(from our journal, dated 8/23/07)
Today was day 5 of our trek from Lamayuru to Padum, which became a sort-of half day off. We hiked down into the village of Lingshed this morning, and ate breakfast in the baking sun at the campground while chatting with an independent European backpacker. The campground was quite nasty - full of garbage and horse poo and animal smell (apparently it was quite full last night), and I was very happy that we decided to dry camp near the pass instead of making our way to town and joining the circus last night. We got a beautiful sunset all to ourselves, and the tour groups got a dirty, dusty animal stall.
After breakfast, we sauntered over to the gompa (monastery) to check it out, and were greeted by Sunim, a 65 year old monk, who was washing a handful of small red berries in a stream. He smiled at us cheerfully, insisted that we share his berries, and led us into the gompa. He and a half dozen elderly monks unlocked both the old and new prayer halls, and gave us personal tours, answering all of our questions as best they could in halting English. The first room was my favorite, bright with new-ish looking thankas (paintings) decorating the walls, with a two-story imposing gold Buddha sitting at the head of the room. The thankas all tell stories; some depict the first Buddha's life and quest for enlightenment, some describe how monks and Buddhists should live and interact with others, and some predict future Buddhas and events (or at least that's what I think I understood from the monks' descriptions).
After seeing the prayer room, we were invited to sit on the floor in a medium size hallway-ish room, which was also decorated by thankas and lined with windows looking down on the village of Lingshed and the mountains beyond. Other monks began appearing, greeting us happily, and sitting down with cups and bowls. After answering many questions (and doing lots of smiling and nodding when we couldn't understand each other), it was insisted that we stay for lunch with them. Steve left to grab utensils, and while he was gone, two bowls and cups were placed in front of me, and a monk carrying a huge bucket of tsampa and a giant ladle filled everyone's bowl with lunch, followed by a monk with yak butter tea. I scooted to the edge of the room as the monks began their puja (prayer/chanting) and when finished, dug into their meals. The tsampa (barley flour) was actually pretty edible, saturated with butter and sugar and formed into little pellets. The yak butter tea was terrible. The monks were going crazy, though, sucking down their lunch and filling the room with a chorus of slurps and gulps. Steve and I tried our best to eat and drink as much as we could, to show our appreciation, but we were no match for the monks. Each monk finished their meal by taking their last handful of tsampa, and rolling it into a mini-snake in their hands, moisturizing their hands, arms, and face with the grease. Quite crafty, those monks.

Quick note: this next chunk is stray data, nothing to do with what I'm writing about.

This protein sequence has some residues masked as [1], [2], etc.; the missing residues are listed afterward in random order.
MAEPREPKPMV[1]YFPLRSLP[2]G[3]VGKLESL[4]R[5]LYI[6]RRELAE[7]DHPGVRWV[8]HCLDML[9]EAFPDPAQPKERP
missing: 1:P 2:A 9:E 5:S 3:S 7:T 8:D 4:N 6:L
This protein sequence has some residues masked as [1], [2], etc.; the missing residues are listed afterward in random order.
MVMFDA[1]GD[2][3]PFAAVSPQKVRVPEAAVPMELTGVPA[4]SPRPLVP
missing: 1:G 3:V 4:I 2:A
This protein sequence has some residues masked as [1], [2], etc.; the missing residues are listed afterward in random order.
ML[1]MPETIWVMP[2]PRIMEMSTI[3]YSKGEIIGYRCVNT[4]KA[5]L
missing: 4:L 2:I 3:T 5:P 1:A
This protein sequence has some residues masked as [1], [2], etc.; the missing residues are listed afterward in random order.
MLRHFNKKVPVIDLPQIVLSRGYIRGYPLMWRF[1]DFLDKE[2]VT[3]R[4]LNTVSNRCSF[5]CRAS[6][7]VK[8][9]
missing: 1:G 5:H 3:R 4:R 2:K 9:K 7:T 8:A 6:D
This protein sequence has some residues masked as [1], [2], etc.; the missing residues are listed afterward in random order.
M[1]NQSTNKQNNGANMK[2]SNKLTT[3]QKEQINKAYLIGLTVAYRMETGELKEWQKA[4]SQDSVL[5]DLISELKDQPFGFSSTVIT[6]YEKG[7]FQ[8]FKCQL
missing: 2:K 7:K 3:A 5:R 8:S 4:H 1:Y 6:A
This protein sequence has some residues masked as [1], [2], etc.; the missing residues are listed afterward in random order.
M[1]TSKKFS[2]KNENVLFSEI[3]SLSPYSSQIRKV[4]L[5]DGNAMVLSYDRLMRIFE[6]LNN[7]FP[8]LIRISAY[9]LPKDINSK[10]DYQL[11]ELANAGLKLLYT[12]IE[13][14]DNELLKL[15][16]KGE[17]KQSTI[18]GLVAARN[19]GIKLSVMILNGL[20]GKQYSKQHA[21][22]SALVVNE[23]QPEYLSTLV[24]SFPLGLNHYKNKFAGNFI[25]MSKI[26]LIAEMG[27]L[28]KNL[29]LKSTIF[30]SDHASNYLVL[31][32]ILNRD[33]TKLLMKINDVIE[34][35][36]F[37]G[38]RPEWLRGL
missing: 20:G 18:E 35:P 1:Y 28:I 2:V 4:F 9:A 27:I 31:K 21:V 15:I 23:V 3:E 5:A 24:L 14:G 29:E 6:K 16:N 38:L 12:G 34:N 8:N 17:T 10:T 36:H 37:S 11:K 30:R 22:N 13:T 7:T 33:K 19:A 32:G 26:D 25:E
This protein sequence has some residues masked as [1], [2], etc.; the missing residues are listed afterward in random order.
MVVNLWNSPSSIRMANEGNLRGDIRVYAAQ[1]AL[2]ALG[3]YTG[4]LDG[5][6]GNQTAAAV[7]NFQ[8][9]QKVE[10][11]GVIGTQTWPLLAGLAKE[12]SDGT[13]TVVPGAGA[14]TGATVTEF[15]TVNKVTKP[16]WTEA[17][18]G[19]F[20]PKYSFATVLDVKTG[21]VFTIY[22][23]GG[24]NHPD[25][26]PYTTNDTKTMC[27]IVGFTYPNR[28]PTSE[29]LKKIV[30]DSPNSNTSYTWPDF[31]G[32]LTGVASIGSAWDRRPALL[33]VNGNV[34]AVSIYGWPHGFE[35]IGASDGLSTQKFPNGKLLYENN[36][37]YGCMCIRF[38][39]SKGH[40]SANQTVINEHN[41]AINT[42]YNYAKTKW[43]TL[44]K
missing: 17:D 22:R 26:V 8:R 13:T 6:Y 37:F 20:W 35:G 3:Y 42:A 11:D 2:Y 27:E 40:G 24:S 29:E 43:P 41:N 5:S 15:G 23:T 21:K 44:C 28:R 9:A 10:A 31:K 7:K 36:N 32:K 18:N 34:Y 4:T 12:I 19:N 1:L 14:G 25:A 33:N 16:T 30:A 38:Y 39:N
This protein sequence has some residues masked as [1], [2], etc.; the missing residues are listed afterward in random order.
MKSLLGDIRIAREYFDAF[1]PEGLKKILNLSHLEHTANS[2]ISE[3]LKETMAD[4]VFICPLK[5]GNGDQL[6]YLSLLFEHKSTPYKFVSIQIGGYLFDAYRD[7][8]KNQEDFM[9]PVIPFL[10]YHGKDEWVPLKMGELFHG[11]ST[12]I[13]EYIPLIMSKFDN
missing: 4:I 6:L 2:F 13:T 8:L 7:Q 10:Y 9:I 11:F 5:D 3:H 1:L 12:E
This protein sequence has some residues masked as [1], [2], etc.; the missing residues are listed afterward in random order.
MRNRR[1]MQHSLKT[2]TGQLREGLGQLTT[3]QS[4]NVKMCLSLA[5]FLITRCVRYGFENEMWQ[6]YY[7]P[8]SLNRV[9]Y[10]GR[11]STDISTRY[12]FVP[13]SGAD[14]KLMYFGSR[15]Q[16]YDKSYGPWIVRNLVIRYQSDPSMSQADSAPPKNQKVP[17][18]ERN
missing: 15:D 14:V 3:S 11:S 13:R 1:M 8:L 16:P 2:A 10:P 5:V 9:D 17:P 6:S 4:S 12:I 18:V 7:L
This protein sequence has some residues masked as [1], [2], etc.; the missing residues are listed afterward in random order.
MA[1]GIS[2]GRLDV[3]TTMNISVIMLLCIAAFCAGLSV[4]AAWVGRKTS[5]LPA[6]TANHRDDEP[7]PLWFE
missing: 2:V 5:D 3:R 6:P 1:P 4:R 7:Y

When everyone was finished (except Team Gringo, who just didn't have the stomach to finish the last swallows of butter tea), more puja ensued. All the monks seemed very animated and interested, both in us and in their religion, which was very different than the normal semi-apathetic monks we've been seeing at other gompas. During puja, whien I would make eye contact with any of them, they would burst into a huge smile, and during our conversations with them, they kept insisting that we stay in Lingshed for the entire day, attend evening puja with them, and then continue our trek the next morning. It was interesting because I'd say 30 hikers pass thru Lingshed every day during the trekking season, and I'm sure that most visit the monastery and go to puja, so we weren't anomalies or token white foreigners to them. I'm not sure why they were so excited to see us, but they definitely were. It was a great feeling!
After lunch, we packed our bags and prepared to go, but Sunim insisted that we go to his "house" and drink sweet tea. We consented, and were led up the stairs, around a dark corner, up a ladder, and to his tiny room. Only a small mattress, a tiny coffee table, and a rug fit in the room. Monks don't own much, but don't need much either, I guess. We drank two pots of tea while chatting with him, asking questions about the monastery, Buddhism, and his life. After being thoroughly chai-ed, we said our good-byes, and trotted down the trail, full of Buddhist love and hospitality. Definitely my favorite monastery visit so far (although I have to admit, it wasn't an easy climb up the next pass with a belly fully of greasy tsampa and butter tea)!